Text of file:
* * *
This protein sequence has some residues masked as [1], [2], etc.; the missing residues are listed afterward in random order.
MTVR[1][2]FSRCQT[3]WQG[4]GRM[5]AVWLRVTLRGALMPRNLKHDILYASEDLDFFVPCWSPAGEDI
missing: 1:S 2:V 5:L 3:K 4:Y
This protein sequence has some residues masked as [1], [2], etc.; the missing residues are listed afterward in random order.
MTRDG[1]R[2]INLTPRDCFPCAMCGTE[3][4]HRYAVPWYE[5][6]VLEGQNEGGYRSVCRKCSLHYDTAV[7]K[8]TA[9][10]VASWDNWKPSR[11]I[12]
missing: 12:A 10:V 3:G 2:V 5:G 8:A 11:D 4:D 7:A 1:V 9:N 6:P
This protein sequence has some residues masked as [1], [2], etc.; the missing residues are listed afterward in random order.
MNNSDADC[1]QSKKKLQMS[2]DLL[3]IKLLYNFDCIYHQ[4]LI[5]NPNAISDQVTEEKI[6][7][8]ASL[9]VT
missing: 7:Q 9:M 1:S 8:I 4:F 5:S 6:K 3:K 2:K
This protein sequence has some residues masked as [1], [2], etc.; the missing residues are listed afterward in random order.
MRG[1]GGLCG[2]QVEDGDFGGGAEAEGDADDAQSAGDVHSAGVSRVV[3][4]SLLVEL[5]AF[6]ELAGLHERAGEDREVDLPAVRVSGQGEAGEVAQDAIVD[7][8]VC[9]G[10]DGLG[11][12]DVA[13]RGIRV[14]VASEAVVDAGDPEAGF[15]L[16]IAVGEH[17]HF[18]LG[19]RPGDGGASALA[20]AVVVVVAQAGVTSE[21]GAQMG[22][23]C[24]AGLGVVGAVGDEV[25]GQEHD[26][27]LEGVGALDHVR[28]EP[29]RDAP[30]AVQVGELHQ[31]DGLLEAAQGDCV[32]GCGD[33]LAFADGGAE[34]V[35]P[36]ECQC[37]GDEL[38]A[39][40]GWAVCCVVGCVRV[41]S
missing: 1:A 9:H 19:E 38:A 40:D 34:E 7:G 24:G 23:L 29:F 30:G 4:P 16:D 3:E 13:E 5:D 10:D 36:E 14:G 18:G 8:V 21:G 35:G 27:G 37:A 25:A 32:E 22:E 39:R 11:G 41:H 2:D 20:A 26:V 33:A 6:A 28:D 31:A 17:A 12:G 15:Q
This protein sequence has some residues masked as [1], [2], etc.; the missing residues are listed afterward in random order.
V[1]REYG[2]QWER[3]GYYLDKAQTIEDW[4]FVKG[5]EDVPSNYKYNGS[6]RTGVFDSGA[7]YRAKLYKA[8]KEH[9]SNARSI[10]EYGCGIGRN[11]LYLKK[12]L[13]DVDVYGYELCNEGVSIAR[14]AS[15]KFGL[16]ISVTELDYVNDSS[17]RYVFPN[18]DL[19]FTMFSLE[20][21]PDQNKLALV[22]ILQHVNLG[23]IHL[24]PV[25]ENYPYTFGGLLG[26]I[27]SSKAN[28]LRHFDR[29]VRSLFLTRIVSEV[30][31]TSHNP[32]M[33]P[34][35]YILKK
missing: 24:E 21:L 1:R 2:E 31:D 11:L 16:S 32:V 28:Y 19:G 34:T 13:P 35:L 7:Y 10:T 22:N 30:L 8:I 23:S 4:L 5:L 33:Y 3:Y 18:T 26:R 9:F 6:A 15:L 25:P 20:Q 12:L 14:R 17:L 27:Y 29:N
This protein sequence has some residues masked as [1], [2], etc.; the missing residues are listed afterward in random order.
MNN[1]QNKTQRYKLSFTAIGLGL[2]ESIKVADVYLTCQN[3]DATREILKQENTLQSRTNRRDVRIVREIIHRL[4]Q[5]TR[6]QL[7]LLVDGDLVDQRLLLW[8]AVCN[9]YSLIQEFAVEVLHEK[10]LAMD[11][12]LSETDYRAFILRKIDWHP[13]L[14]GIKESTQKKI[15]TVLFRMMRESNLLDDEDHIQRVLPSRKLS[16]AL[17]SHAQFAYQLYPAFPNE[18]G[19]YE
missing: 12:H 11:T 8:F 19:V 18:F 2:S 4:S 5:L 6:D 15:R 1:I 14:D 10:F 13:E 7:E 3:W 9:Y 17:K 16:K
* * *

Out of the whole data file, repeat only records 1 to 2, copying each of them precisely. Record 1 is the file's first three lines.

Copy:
This protein sequence has some residues masked as [1], [2], etc.; the missing residues are listed afterward in random order.
MTVR[1][2]FSRCQT[3]WQG[4]GRM[5]AVWLRVTLRGALMPRNLKHDILYASEDLDFFVPCWSPAGEDI
missing: 1:S 2:V 5:L 3:K 4:Y
This protein sequence has some residues masked as [1], [2], etc.; the missing residues are listed afterward in random order.
MTRDG[1]R[2]INLTPRDCFPCAMCGTE[3][4]HRYAVPWYE[5][6]VLEGQNEGGYRSVCRKCSLHYDTAV[7]K[8]TA[9][10]VASWDNWKPSR[11]I[12]
missing: 12:A 10:V 3:G 2:V 5:G 8:A 11:D 4:D 7:A 1:V 9:N 6:P